FMCSA Declares Nevada Truck Driver to be an Imminent Hazard

Wednesday, March 31, 2021

WASHINGTON – On March 26, 2021, Julio Perea Ayala was declared an imminent hazard to public safety by the U.S. Department of Transportation’s Federal Motor Carrier Safety Administration. Nevada licensed commercial driver, Ayala, was ordered by the FMCSA not to operate any commercial motor vehicle in interstate commerce.

Over the course of two weeks in March of 2021, Ayala was arrested twice by the Nevada Highway Patrol for driving under the influence. On March 5, Ayala presented with a blood alcohol content of 0.337. Just 12 days later on March 17, Ayala was again stopped by police, this time presenting with a blood alcohol content of 0.282.

According to federal safety regulations, it is against the law to have an alcohol concentration level greater than 0.04 while operating a commercial vehicle that requires a CDL, weighing more than 26,001 pounds.Ayala’s truck was impounded on both occasions, as he was charged with having open containers of alcohol present within the vehicle, and was operating a vehicle with expired registration.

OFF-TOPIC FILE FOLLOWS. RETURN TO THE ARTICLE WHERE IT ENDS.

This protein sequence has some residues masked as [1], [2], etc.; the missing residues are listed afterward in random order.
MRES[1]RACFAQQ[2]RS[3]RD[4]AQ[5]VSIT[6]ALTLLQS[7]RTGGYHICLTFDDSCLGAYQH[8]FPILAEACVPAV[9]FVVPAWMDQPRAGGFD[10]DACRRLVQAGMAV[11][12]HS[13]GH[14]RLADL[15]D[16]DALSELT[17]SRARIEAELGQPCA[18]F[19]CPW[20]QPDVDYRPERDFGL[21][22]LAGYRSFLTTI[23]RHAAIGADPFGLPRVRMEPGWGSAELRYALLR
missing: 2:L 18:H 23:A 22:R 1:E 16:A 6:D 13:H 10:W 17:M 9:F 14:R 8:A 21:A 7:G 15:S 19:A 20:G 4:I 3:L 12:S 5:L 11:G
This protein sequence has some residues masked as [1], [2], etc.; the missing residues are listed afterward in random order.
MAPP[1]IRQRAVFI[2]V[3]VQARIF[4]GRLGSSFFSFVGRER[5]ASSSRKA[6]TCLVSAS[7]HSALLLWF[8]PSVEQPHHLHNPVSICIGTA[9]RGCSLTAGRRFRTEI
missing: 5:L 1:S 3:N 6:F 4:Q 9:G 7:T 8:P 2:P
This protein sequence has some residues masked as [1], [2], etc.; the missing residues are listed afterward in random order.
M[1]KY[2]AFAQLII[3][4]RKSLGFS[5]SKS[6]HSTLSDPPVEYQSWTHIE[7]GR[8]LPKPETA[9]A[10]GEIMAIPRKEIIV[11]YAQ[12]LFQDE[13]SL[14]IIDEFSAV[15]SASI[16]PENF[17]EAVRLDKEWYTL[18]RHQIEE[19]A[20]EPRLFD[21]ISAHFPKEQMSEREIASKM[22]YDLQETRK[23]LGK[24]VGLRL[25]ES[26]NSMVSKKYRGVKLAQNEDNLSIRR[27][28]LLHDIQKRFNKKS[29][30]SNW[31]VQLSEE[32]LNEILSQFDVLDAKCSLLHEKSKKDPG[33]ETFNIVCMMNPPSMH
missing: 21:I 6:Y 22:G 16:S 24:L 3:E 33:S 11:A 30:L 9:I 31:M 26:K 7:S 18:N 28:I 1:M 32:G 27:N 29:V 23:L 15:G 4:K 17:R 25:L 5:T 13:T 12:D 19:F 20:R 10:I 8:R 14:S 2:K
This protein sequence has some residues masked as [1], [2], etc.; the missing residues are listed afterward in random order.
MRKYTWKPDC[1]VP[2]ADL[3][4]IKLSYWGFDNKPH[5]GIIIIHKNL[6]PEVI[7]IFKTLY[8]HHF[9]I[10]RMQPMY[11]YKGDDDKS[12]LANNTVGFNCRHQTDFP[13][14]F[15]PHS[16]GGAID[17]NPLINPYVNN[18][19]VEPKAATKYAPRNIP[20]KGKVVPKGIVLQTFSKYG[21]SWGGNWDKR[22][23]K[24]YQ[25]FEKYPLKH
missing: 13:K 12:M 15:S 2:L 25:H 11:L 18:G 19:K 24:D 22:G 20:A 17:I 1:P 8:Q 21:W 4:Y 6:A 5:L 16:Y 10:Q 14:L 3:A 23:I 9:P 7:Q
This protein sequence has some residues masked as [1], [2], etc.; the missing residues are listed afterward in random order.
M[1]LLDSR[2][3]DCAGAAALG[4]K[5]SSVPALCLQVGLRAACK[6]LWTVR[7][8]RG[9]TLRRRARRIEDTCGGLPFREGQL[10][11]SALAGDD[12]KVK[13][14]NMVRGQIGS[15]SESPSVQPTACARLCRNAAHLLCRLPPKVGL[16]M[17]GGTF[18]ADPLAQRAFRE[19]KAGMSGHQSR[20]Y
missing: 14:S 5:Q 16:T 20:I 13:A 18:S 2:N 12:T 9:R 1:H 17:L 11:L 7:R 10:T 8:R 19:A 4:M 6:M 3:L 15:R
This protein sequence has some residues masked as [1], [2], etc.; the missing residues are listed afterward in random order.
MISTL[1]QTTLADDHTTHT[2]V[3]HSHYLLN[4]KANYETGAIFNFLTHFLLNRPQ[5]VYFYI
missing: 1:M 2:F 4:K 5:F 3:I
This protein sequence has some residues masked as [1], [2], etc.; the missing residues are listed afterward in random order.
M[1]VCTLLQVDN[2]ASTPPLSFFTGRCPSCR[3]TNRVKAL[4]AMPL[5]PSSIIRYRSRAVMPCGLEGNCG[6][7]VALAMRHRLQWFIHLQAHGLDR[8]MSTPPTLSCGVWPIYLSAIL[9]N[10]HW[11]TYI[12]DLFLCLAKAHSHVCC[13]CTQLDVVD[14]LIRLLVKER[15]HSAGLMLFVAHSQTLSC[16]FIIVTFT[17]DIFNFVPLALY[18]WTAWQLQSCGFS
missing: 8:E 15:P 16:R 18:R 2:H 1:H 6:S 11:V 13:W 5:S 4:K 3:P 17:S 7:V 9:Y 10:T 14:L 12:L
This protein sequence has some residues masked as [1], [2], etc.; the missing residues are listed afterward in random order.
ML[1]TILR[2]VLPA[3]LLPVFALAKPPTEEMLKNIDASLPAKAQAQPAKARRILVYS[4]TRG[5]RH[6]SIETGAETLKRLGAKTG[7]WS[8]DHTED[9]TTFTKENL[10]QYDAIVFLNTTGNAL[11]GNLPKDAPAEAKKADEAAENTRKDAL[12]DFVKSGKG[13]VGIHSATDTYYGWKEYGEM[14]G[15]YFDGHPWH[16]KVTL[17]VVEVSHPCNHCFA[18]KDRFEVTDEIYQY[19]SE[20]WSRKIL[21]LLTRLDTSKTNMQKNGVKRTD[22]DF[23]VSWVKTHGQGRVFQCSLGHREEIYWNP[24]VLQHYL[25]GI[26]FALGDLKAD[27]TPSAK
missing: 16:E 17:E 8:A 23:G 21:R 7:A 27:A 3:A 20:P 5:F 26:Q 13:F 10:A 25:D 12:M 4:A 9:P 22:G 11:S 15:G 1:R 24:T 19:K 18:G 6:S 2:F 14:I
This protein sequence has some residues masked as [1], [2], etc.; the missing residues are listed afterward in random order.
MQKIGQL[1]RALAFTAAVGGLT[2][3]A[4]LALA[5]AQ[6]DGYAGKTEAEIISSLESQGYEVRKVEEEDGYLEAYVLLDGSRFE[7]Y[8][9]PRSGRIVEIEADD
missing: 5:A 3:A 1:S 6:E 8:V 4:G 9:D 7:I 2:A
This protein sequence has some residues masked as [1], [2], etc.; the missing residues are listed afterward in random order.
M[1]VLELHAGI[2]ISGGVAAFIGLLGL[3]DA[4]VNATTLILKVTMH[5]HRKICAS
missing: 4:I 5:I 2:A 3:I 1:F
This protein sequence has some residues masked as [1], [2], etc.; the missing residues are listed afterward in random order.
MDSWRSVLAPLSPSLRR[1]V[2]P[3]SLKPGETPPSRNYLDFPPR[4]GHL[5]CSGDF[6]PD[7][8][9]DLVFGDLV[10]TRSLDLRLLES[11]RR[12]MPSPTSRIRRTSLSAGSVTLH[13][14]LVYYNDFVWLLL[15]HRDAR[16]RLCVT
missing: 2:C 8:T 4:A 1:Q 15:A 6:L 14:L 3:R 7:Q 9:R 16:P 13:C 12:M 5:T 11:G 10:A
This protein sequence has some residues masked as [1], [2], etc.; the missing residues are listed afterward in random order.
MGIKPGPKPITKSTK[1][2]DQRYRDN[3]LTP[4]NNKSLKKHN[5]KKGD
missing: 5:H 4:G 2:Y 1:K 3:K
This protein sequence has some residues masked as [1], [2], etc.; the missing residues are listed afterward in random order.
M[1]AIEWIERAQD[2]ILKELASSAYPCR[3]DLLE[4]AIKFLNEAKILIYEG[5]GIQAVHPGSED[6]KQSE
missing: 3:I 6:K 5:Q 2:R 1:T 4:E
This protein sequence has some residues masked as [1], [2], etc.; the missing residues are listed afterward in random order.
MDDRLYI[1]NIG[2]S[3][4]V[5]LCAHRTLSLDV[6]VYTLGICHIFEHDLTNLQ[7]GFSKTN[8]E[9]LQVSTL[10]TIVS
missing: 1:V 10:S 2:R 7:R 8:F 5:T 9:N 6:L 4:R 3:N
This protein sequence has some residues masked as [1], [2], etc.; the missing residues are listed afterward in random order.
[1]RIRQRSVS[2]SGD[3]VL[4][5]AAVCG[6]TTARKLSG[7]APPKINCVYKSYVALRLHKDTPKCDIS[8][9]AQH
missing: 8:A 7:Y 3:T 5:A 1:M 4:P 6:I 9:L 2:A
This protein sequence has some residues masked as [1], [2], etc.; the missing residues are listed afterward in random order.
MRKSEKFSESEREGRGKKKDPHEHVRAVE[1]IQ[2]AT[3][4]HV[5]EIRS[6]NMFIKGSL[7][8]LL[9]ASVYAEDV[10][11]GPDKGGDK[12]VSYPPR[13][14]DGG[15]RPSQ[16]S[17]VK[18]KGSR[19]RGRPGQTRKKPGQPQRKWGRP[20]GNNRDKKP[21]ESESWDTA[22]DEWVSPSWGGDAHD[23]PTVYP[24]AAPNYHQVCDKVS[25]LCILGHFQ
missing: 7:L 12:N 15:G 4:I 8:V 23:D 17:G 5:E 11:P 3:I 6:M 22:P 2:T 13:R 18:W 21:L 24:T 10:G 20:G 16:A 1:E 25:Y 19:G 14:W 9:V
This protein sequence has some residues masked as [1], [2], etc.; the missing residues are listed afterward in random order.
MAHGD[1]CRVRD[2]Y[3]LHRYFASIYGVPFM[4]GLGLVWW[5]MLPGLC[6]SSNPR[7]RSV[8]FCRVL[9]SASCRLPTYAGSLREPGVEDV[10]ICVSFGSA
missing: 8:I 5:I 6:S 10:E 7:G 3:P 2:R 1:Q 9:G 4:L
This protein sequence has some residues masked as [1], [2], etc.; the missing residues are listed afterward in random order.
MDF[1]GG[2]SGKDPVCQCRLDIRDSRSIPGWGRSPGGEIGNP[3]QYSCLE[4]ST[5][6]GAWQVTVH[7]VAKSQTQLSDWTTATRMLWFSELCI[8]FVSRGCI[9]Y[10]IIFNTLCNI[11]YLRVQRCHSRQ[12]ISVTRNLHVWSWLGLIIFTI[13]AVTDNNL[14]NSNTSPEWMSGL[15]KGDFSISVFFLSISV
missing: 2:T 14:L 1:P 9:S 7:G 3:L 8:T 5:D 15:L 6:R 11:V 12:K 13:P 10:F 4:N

FMCSA’s imminent hazard out-of-service order states that Ayala's “blatant and egregious violations of the [federal safety regulations] and disregard for the safety of the motoring public … substantially increases the likelihood of serious injury or death to you and/or to the motoring public if not discontinued immediately.”

A penalty of up to $1,298 for each violation can be given for failing to comply with the provisions within the federal imminent hazard. Intentionally violating the hazard may result in criminal penalties.

Ayala can not legally operate a commercial vehicle until he successfully completes the required return to duty process that must be overseen by a substance abuse professional.